Languages, Life & Work

Norwegian Resources for Children and Adults

Norwegian is an excellent language for children because it is relatively easy to learn. There are several children’s books available in Norwegian. Two fun stories are Det røde eplet and Engstelige Eddie får en venn.

Kan jeg …?  is not for the faint of heart. Readers follow the story of a curious (and not very bright) little girl, who in trying to find out what she can and can’t do, loses limbs, drills a hole in her head, and goes swimming with piranhas. Some find the book funny in a wincing sort of way. My seven year-old does not like it, but some adults seem to find it silly. It is best seen perhaps as a cautionary tale that makes odd adults giggle. These were gifts, so I can not speak to the shipping costs.

Vangsgutane is a bilingual book available in the U.S. without overseas shipping. The Boys of Vangen, as it is called in English, is a 1940s children’s series.

EuroTalk offers two inexpensive game-style programs that are, if nothing else, not a bad way for kids to spend time on the computer. They are not necessarily designed for children, but they are child friendly.

Teach Yourself Norwegian is the first tool I used to familiarize myself with Norwegian. It is surprisingly thorough and effective for so inexpensive and user friendly a set.

Janus’ Norwegian Verbs and Essentials of Grammar and Haugen’s Dictionary are excellent.

Sett i gang is the wonderful textbook series used at the University of North Dakota. It is very user friendly, and there are online exercises for testing one’s progress! My cousin, Ottar Dahl, happens to be one of the contributors, so I may be a little biased.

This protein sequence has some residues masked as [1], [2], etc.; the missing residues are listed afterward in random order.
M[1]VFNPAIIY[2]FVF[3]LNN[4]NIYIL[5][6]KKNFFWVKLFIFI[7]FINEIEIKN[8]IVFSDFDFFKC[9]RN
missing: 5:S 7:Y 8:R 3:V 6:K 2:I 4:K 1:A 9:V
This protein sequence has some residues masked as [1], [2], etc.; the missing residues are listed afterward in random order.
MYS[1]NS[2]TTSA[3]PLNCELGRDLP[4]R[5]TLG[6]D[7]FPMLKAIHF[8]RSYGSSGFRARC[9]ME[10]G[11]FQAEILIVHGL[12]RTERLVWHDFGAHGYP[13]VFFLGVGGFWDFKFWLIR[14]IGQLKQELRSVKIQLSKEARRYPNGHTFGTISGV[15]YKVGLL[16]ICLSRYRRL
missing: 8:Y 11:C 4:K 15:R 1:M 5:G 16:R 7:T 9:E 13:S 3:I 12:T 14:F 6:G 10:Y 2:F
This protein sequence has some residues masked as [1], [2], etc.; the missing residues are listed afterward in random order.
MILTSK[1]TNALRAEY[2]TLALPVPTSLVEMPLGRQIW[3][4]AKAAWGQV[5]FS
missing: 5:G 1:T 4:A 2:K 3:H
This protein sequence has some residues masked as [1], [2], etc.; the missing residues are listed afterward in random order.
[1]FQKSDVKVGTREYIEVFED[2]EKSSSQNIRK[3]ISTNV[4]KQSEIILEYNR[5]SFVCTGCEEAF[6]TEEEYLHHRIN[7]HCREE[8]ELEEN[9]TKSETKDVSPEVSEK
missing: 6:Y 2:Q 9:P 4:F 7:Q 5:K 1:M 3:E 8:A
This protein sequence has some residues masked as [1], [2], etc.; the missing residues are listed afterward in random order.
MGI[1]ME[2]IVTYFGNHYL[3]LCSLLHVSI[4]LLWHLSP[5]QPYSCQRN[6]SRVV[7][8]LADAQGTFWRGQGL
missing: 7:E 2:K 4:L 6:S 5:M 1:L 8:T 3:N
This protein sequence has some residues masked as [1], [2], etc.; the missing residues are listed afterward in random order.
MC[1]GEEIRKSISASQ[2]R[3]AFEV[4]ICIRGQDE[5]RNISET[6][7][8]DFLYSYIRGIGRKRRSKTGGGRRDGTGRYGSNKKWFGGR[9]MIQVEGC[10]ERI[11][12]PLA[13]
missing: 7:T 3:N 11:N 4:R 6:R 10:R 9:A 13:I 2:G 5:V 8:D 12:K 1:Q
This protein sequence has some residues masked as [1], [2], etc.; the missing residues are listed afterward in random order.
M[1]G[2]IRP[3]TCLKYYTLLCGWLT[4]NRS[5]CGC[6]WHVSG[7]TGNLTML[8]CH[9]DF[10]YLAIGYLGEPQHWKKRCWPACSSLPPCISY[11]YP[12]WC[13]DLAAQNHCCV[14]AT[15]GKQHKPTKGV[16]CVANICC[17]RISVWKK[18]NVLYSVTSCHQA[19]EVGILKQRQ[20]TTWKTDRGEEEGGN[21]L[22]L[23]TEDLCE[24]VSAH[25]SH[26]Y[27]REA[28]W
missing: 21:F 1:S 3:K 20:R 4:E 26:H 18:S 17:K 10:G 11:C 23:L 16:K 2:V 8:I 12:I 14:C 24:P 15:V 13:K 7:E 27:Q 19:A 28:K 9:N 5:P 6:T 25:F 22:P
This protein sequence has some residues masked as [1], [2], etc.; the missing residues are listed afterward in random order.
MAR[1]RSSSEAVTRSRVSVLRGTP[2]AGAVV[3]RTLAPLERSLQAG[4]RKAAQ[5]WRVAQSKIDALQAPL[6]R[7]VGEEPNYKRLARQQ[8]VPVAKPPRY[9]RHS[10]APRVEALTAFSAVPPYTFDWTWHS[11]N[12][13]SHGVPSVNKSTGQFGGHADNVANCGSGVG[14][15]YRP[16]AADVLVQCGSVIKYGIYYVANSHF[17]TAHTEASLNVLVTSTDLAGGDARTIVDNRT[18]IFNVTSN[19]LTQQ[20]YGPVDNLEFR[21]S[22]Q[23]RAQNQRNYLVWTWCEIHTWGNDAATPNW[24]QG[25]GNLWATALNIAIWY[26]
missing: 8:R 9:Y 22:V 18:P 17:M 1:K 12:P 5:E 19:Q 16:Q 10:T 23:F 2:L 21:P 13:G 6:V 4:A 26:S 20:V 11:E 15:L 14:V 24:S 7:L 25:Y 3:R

Languages, Life & Work

Teaching Children a Foreign Language

I have been experimenting with methods of teaching languages to children in a busy household. Some things work, and some things don’t.

What works:

  • Flash cards.
  • Following a textbook that teaches grammar.
  • Translating.
  • Working with your child about 20 minutes per day 4-5 days per week. Older children should work on their own as well.

What doesn’t work:

  • Rosetta Stone alone. RS is a fine way to help children become comfortable hearing, seeing, and pronouncing a language, but it is only a supplemental tool.

Years ago, I taught our eldest the basics of Latin and our middle child French in a structured homeschool environment. This was extremely effective. However, when we put our children into school, we no longer had time for languages. The children lost most of what they had learned.

The older two missed their languages, so at their request, we resumed language training in the summer of 2011. They each chose a language: Latin, French, and Norwegian from oldest to youngest child respectively. Using two homeschool textbooks for Latin and a friendly college textbook for French, I worked with the older two. Our youngest was only 6, so we used home made flash cards and children’s books from Norway.

When school started last fall, the kids’ activities soon eclipsed their languages. Eventually, I settled for daily Rosetta Stone for the older two and flash cards for our youngest. Now that we are returning to the more active language schedule of summer, I find that our youngest has retained the most. Surely his age had something to do with this, but it also seems that good ol’ fashioned flash cards are simply more effective than Rosetta Stone.

For specific language resources, see coming blog posts on French, Latin, and Norwegian.